We woke up at the crack of dawn after only a few hours sleep, and with perfect timing made it to the bus/train station. One of the Peru Rail employees thought we were Puerto Rican because Hattie’s Spanish is so good (*blush*). The ride to Machu Picchu was comfortable and scenic, with just the nicest weather we could have imagined.

We followed the crowd to Machu Picchu but its not always a good idea to follow the crowd because sometimes they go the wrong way. We started up the road for buses accidentally but some kind folks who followed us questioned our choice and went back down to check. We’re glad we had them.

The trail was just a whole bunch of steps, that went on seemingly forever. Hattie’s lungs weren’t filling up all the way but it was a good time to practice Spanish. Mindy practiced all the months, the days, the colors, and even counted all the way to one hundred with the help of friendly passers-by.

Machu Picchu was glorious and we started out with a nice bright sun-shiny day until we saw a wall of rain headed right for us. But we were lucky because it brought us beautiful rainbows and cleared out most of the tourists.

At the tippity-top we found a nice secluded place overlooking the ancient city to scatter some, but not all of Alice’s ashes just as the rain really started to come down.

We hopped around from dry spot to dry spot and took some silly photos because eventually just standing and smiling is not enough. We stayed there until closing, then opted to take the bus down, which was a good choice because the rain just kept pouring down.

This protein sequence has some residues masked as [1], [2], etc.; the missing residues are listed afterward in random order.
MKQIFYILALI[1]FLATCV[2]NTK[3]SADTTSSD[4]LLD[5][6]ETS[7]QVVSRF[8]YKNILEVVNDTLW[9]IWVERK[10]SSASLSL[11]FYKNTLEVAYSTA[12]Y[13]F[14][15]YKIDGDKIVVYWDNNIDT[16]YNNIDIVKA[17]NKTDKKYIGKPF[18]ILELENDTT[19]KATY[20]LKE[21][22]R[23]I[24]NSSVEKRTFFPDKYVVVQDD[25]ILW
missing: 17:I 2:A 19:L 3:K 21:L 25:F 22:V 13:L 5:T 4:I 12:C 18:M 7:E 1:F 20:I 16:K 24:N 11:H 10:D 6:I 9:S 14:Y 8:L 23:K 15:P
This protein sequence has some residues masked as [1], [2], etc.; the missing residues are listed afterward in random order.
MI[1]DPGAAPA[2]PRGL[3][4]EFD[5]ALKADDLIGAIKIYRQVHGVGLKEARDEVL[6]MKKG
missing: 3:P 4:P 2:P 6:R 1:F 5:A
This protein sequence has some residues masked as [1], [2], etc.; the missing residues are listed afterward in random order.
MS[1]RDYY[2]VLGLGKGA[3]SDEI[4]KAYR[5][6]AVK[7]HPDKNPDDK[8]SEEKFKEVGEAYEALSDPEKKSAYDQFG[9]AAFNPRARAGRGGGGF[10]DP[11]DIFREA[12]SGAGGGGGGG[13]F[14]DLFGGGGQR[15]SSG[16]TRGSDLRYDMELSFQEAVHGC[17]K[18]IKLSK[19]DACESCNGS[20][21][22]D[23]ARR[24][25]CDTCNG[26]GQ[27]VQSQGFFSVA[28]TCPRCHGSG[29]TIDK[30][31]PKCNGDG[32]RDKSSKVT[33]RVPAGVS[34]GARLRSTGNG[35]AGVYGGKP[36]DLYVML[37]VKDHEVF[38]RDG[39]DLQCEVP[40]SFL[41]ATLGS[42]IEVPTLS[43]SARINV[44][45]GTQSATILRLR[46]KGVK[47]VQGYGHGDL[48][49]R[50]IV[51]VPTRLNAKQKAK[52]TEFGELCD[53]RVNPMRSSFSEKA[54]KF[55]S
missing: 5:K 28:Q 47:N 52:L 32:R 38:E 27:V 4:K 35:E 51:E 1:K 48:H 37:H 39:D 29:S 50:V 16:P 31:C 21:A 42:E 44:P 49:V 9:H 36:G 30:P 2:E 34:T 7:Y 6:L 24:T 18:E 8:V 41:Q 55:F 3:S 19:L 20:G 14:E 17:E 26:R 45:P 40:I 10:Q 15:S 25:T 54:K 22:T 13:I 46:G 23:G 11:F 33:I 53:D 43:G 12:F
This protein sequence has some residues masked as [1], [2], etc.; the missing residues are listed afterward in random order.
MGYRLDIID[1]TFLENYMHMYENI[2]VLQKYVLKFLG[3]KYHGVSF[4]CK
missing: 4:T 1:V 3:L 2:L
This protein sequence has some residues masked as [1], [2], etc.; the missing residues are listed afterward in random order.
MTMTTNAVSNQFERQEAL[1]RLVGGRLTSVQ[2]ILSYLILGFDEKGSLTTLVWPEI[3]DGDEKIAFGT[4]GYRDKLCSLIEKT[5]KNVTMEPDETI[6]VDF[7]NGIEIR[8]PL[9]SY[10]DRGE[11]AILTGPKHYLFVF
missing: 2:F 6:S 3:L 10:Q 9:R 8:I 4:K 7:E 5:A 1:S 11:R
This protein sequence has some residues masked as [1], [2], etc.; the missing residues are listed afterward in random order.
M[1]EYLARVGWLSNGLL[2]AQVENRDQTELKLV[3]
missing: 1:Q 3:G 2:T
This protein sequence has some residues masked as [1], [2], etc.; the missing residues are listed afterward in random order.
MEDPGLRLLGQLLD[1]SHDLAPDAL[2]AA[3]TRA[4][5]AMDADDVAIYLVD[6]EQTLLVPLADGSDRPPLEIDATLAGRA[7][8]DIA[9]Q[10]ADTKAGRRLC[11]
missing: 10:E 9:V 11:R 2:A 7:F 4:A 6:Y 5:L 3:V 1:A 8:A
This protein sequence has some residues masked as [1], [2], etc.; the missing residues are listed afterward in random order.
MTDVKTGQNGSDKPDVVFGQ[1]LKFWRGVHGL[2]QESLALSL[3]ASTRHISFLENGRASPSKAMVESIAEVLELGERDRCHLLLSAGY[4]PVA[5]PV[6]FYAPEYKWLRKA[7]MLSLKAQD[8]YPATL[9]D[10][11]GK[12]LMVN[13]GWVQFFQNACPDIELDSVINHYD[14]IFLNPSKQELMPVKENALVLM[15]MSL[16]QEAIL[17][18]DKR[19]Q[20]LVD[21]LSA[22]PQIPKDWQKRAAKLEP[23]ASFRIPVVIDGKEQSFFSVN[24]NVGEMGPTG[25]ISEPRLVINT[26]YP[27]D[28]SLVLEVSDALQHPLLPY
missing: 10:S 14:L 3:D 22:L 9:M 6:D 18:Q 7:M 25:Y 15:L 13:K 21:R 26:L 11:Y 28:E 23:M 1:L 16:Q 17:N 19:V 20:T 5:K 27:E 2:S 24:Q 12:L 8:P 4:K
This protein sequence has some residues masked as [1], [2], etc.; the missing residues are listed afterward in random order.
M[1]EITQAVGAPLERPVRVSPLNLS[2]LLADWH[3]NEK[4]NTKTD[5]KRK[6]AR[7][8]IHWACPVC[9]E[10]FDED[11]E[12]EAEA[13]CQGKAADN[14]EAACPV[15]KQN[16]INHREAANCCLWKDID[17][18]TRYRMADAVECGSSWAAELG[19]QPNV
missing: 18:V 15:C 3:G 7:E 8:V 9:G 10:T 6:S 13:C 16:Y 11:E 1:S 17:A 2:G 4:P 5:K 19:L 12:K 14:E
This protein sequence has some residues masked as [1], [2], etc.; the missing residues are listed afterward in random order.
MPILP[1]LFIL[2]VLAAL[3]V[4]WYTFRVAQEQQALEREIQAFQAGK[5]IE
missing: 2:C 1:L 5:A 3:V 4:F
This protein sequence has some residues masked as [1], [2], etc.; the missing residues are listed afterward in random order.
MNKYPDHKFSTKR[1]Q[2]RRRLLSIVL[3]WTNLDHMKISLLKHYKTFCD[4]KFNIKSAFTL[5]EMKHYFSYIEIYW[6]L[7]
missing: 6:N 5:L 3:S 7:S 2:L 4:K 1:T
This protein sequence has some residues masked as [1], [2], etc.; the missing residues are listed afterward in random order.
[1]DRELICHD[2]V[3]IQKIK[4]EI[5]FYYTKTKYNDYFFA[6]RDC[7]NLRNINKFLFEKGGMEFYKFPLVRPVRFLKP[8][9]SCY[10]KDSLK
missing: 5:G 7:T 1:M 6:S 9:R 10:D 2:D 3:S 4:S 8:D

When we arrived in Aguas Calientes (the town at the foot of Machu Picchu) we were famished after having only 1 1/2 granola bars and a snickers all day. We roamed the streets until we found the best deal for stuffed potatoes, wireless internet, and warmth. Getting to the hostel was quite the fiasco as we learned that South American directions only include the first of many steps. We were happy to pay a little extra for a private room to spread all of our wet gear out, post pictures, and call it an early night.


We woke up after a much-needed 10 hour sleep and went to the hot springs, the namesake of Aguas Calientes, where we soaked and relaxed for several hours. Mindy’s hands became “patas de ranas” (frog feet/raisin hands), and we finally were motivated to get out when her raisin hands became somewhat immobile.

At lunch Mindy had her first full conversation in Spanish… with a 4-year-old girl, while Harriet got shot in the face with a squirt gun wielded by a little boy.